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Easter Egg-stravaganza: Keeping our Pets Safe and Sound at Easter

Easter Egg-stravaganza: Keeping our Pets Safe and Sound at Easter

Lauren Dorey |

Easter is a time of joy, celebration, and the occasional chocolate indulgence. While we're busy hunting for colourful eggs, it's important to remember that our furry friends might not share the same enthusiasm for some of our Easter treats. Here's a short guide on how to keep your pets safe and sound during the Easter celebrations.


  • While we humans savour the sweetness of chocolate, it can be a recipe for disaster for our pets.
  • Theobromine, the compound found in chocolate, is toxic to dogs and cats with dark chocolate containing higher levels, making it more hazardous.
  • Keep your Easter baskets out of paw's reach, ensuring your pets don't accidentally devour a chocolaty surprise.


  • Beautiful Easter lilies might add a touch of elegance to your home, but they pose a severe threat to our feline friends.
  • Ingesting any part of a lily plant can cause kidney failure in cats. Instead, buy only pet-friendly flowers or artificial alternatives to keep your home looking lovely whilst being safe.
  • It’s not just lilies that can be toxic to our dogs and cats: daffodils, amaryllis, hyacinth, tulips, bluebells, foxgloves, crocus and rhododendrons are also poisonous. Not all parts of the plants may be toxic, but take care to notice if your dog eats any plants when you’re out and about on Spring walks together.


  • That colourful, shredded paper grass may look like harmless fun, but if ingested, it can cause digestive issues or even blockages in your pet's intestines.
  • Choose safer alternatives like hay or straw or skip the grass altogether to avoid an unplanned visit to the vet.


  • Decorations like small figurines, ribbons, and other Easter embellishments might look like toys to our curious pets.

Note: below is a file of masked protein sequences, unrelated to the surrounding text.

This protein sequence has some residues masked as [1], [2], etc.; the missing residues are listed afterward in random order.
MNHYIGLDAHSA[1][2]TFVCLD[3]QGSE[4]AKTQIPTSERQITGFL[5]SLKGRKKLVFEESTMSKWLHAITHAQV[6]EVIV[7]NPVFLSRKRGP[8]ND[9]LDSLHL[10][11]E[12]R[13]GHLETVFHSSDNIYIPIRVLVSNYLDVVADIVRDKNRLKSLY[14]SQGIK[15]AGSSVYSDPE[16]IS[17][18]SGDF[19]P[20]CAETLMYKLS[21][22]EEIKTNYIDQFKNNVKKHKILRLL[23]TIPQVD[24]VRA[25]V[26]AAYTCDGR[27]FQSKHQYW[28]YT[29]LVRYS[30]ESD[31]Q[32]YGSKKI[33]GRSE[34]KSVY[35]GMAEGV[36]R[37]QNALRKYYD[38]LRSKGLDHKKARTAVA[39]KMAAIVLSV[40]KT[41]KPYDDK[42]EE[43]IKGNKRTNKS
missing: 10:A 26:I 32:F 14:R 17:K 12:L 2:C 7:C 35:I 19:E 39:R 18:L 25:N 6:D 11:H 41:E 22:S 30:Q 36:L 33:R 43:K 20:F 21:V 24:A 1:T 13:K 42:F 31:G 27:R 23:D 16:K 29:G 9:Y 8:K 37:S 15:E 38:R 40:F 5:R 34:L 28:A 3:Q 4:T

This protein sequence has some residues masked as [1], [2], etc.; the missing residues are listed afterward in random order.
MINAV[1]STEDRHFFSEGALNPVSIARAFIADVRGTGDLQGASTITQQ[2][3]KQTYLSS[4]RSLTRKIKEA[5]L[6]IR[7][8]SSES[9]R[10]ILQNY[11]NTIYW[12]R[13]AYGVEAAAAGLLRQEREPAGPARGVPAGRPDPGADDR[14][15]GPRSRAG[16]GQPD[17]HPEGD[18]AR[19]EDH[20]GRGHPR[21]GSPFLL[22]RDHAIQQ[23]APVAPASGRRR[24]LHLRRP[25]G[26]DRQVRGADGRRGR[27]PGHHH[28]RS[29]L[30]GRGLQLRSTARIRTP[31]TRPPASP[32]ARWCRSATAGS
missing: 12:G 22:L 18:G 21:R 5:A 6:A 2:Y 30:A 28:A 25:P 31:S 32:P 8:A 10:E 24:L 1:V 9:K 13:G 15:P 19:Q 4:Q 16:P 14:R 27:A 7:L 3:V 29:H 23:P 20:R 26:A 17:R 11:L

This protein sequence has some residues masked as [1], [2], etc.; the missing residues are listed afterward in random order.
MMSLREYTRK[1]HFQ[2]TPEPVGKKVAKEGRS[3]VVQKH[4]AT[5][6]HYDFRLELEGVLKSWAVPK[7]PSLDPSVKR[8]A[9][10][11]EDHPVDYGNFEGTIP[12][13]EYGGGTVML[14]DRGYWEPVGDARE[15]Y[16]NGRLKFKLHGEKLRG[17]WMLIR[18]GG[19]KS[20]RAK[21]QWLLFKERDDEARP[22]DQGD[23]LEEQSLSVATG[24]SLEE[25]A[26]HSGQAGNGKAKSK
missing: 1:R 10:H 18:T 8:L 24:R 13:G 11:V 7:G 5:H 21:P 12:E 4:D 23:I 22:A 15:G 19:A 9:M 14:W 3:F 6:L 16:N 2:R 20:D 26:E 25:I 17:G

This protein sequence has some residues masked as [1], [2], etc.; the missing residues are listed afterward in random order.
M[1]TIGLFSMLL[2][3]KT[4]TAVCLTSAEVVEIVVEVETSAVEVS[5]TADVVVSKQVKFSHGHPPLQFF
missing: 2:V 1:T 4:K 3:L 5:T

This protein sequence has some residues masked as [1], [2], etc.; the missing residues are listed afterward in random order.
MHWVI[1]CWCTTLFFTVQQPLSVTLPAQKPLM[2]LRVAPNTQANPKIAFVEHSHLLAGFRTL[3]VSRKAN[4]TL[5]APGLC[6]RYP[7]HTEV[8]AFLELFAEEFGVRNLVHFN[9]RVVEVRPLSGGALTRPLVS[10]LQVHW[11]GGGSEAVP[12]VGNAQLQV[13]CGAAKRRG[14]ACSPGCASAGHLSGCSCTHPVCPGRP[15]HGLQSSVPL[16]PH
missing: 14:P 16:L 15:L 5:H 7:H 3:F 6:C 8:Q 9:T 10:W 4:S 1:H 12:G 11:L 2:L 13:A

• Make sure these items are securely placed out of your pet's reach to avoid any accidental ingestions or choking hazards.


  • If you're planning a festive feast, be cautious about sharing human food with your pets. Some ingredients, like onions and garlic, can be harmful to animals.
  • Easter favourites hot cross bun are also off the menu for our for our pets, as raisins and sultanas are both poisonous.
  • While a small serving of plain cooked meat is usually safe, avoid seasoning or using any sauces such as gravy that may contain harmful ingredients.
  • There are of course now chocolate Easter eggs specially made for dogs. If you do decide to buy a pet-safe treat for your pet, remember to only offer them in small amounts as part of a balanced healthy diet.

  • Why not skip the edible treats altogether and treat your pet to an extra special groom? Your time spent with them will strengthen the bond between you and leave your pet looking and feeling fresh for Spring. Especially as our pets will have started moulting at this time of year! Take a look at our humane coat rakes, grooming gloves and brushes to give your pets coat the ultimate shine.

If you see your pet eat something that is potentially dangerous, don’t wait to see if they develop symptoms. Contact your vet straight away for their advice.

Remember, a little extra caution goes a long way in ensuring a happy and safe Easter for both you and your furry companions. Here's to a paw-some celebration filled with love, laughter, and pet-friendly festivities!



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